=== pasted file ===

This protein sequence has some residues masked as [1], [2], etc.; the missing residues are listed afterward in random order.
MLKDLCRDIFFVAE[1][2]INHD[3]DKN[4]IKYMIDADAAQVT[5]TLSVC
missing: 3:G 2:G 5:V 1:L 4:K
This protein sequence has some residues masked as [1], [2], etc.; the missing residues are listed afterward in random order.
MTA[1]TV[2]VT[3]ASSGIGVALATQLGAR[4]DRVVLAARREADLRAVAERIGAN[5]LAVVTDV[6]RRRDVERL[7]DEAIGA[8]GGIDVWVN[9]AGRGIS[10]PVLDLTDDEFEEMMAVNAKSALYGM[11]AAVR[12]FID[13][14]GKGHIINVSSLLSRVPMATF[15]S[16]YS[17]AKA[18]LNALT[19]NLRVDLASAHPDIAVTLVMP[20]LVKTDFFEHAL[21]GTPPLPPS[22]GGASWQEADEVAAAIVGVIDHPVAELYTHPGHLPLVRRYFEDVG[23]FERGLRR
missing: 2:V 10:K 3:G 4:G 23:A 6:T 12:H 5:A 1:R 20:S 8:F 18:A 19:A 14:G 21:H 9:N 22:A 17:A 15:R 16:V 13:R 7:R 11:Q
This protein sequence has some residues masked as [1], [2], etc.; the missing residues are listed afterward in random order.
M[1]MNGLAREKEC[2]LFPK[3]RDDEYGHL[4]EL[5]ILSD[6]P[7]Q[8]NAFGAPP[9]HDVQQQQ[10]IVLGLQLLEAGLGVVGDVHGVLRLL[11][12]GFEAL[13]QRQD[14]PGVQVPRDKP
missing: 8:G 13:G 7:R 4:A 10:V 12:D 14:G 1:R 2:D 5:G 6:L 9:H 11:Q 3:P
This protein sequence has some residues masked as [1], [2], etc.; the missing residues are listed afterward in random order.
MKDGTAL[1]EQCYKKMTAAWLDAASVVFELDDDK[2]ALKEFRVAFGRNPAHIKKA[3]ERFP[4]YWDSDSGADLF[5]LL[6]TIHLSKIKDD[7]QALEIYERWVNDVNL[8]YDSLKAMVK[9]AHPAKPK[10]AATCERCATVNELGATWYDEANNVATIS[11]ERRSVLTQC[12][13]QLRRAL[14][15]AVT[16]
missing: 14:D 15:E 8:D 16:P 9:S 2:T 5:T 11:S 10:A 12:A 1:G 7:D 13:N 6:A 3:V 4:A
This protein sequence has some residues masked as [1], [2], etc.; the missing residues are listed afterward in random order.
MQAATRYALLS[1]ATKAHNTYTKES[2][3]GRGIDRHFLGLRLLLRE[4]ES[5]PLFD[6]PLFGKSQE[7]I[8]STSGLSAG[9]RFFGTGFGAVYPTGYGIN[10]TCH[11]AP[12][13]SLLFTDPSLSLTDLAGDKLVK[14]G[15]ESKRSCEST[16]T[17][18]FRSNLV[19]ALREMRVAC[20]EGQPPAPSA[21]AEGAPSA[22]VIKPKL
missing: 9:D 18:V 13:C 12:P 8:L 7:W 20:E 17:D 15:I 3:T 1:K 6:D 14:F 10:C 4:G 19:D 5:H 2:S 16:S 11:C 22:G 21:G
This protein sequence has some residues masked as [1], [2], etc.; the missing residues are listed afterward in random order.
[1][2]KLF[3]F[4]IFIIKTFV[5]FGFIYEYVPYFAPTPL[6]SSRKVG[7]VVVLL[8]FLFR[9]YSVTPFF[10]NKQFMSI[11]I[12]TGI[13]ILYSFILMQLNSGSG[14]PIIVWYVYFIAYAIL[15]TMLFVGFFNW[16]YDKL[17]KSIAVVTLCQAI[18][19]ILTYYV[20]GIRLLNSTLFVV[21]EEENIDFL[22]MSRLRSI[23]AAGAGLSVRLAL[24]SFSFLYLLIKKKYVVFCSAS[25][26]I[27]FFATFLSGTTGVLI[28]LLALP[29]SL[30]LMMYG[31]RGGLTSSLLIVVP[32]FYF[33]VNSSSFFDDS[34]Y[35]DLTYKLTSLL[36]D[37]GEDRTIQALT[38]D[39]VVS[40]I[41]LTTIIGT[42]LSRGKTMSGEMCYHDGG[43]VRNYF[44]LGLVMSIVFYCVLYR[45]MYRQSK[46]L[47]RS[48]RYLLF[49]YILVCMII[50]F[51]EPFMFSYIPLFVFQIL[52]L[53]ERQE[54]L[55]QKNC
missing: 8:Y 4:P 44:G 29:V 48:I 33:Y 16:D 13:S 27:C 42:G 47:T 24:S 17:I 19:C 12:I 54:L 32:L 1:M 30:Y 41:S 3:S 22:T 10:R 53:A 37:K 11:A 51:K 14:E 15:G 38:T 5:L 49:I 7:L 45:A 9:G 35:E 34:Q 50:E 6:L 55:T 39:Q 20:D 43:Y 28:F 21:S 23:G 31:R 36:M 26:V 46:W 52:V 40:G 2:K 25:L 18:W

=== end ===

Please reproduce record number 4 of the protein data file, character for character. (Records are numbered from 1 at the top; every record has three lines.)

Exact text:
This protein sequence has some residues masked as [1], [2], etc.; the missing residues are listed afterward in random order.
MKDGTAL[1]EQCYKKMTAAWLDAASVVFELDDDK[2]ALKEFRVAFGRNPAHIKKA[3]ERFP[4]YWDSDSGADLF[5]LL[6]TIHLSKIKDD[7]QALEIYERWVNDVNL[8]YDSLKAMVK[9]AHPAKPK[10]AATCERCATVNELGATWYDEANNVATIS[11]ERRSVLTQC[12][13]QLRRAL[14][15]AVT[16]
missing: 14:D 15:E 8:D 16:P 9:S 2:T 5:T 11:S 10:A 12:A 1:G 7:D 13:N 6:A 3:V 4:A